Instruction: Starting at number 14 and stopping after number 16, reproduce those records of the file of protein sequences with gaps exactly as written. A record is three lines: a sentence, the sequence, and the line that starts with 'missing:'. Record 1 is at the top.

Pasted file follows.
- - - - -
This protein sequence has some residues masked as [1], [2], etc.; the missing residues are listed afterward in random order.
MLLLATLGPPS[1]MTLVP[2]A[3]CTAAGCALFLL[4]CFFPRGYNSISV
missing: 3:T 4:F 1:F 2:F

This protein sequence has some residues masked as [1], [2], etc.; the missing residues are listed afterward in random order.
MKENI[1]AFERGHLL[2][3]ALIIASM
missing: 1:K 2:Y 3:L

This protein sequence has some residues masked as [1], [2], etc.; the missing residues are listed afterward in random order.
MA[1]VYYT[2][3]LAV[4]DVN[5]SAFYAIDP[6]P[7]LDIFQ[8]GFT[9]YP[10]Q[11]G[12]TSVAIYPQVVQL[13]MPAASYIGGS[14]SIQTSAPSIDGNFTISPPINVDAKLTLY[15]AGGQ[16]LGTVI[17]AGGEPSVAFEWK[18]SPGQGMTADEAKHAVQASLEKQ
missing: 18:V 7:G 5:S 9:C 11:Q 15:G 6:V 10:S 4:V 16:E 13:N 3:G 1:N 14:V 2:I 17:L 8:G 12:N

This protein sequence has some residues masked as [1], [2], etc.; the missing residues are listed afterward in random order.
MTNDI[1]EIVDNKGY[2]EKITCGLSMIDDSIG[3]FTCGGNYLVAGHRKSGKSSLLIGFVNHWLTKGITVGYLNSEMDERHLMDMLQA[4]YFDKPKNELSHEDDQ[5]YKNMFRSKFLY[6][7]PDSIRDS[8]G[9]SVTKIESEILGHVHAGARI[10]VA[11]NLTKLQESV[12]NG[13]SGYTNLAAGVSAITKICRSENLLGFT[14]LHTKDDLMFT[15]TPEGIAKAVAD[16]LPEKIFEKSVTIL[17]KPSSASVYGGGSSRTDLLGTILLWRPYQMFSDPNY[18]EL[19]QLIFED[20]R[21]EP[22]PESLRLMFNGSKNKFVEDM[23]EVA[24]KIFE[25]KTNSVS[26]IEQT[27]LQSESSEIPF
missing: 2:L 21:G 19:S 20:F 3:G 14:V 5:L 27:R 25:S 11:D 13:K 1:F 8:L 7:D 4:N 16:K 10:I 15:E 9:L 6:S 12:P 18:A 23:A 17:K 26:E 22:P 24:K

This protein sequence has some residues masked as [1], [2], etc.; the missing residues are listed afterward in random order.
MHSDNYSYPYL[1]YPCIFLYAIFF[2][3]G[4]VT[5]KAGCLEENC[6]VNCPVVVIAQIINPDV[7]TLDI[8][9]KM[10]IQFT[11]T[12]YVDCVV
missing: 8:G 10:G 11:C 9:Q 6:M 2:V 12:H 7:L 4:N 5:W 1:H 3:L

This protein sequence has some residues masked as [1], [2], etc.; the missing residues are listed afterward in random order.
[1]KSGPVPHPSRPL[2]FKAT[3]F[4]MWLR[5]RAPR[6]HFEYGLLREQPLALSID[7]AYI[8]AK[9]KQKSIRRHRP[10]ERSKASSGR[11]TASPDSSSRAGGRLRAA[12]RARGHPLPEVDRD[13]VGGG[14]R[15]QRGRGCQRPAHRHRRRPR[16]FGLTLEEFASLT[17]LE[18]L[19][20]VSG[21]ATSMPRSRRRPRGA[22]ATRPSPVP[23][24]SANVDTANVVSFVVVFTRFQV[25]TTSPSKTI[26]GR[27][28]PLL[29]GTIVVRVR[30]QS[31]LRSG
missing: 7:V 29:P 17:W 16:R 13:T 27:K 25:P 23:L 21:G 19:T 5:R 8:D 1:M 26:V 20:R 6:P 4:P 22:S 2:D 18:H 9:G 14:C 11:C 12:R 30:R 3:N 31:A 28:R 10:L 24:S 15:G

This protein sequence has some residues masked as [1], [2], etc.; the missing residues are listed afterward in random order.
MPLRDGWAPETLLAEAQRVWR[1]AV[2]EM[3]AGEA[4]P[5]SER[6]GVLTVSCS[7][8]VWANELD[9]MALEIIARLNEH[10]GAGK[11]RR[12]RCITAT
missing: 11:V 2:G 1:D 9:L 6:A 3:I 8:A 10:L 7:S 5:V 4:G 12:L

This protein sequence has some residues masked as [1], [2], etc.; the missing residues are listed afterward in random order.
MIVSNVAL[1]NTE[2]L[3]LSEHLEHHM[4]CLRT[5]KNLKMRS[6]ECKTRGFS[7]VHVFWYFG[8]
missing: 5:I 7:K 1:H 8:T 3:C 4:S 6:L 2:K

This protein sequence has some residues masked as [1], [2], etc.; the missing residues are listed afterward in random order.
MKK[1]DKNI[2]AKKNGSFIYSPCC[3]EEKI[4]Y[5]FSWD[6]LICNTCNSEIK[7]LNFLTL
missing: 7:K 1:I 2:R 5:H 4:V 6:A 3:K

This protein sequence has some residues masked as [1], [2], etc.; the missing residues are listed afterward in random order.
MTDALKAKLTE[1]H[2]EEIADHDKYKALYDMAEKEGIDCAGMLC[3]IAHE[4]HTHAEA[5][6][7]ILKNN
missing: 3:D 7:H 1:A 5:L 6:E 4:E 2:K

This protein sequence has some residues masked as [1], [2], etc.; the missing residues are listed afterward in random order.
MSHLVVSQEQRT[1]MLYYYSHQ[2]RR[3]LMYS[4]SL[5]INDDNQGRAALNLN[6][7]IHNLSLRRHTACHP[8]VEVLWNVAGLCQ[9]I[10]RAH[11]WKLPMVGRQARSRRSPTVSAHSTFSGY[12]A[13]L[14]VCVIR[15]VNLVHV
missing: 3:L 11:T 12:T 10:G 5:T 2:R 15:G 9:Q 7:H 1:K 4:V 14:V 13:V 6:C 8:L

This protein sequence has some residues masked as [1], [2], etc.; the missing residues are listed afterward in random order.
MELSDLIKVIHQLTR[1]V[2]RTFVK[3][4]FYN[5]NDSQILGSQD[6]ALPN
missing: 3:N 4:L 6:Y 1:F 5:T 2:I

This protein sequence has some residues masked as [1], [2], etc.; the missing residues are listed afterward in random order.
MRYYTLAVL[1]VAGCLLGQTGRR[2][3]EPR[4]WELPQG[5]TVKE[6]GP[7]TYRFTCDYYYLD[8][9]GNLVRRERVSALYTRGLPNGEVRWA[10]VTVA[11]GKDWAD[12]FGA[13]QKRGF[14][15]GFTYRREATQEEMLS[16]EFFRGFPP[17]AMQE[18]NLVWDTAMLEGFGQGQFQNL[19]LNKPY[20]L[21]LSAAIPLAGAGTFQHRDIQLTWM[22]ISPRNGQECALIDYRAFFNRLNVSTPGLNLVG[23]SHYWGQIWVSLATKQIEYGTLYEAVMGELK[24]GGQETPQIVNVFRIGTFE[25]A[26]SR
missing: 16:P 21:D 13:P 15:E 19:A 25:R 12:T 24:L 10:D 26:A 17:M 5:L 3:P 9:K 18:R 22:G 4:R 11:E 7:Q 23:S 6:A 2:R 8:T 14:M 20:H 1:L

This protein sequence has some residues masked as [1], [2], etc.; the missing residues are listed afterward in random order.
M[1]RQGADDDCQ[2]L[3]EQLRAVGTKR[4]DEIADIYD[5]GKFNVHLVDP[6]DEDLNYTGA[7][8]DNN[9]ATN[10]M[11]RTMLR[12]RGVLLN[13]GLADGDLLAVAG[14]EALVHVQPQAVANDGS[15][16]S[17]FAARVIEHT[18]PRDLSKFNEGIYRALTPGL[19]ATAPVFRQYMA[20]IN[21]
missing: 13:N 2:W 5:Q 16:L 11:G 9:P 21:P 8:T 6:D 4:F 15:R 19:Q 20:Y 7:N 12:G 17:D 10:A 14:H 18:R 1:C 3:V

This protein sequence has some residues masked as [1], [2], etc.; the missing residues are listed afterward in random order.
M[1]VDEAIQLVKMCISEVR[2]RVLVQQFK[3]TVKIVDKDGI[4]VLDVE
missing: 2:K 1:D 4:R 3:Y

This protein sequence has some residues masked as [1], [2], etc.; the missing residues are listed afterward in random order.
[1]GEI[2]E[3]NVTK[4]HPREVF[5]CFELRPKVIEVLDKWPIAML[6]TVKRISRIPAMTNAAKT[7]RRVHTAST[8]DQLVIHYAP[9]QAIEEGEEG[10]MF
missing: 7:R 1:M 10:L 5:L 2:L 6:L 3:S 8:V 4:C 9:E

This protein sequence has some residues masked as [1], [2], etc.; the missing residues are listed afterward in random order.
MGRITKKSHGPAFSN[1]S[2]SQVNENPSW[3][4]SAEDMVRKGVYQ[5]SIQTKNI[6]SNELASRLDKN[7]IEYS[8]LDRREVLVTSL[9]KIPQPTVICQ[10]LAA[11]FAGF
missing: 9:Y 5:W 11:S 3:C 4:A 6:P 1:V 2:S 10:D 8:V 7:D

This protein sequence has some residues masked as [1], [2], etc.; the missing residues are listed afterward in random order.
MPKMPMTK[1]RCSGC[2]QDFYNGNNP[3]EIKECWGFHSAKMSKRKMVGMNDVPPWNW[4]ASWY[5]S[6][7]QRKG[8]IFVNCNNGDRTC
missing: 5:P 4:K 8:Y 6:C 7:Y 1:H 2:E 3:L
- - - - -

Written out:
This protein sequence has some residues masked as [1], [2], etc.; the missing residues are listed afterward in random order.
M[1]RQGADDDCQ[2]L[3]EQLRAVGTKR[4]DEIADIYD[5]GKFNVHLVDP[6]DEDLNYTGA[7][8]DNN[9]ATN[10]M[11]RTMLR[12]RGVLLN[13]GLADGDLLAVAG[14]EALVHVQPQAVANDGS[15][16]S[17]FAARVIEHT[18]PRDLSKFNEGIYRALTPGL[19]ATAPVFRQYMA[20]IN[21]
missing: 13:N 2:W 5:Q 16:L 11:G 9:P 21:P 8:T 6:D 4:F 15:R 19:Q 20:Y 7:N 12:G 17:D 10:A 14:H 18:R 1:C 3:V

This protein sequence has some residues masked as [1], [2], etc.; the missing residues are listed afterward in random order.
M[1]VDEAIQLVKMCISEVR[2]RVLVQQFK[3]TVKIVDKDGI[4]VLDVE
missing: 2:K 1:D 4:R 3:Y

This protein sequence has some residues masked as [1], [2], etc.; the missing residues are listed afterward in random order.
[1]GEI[2]E[3]NVTK[4]HPREVF[5]CFELRPKVIEVLDKWPIAML[6]TVKRISRIPAMTNAAKT[7]RRVHTAST[8]DQLVIHYAP[9]QAIEEGEEG[10]MF
missing: 7:R 1:M 10:L 5:L 2:L 6:L 3:S 8:V 4:C 9:E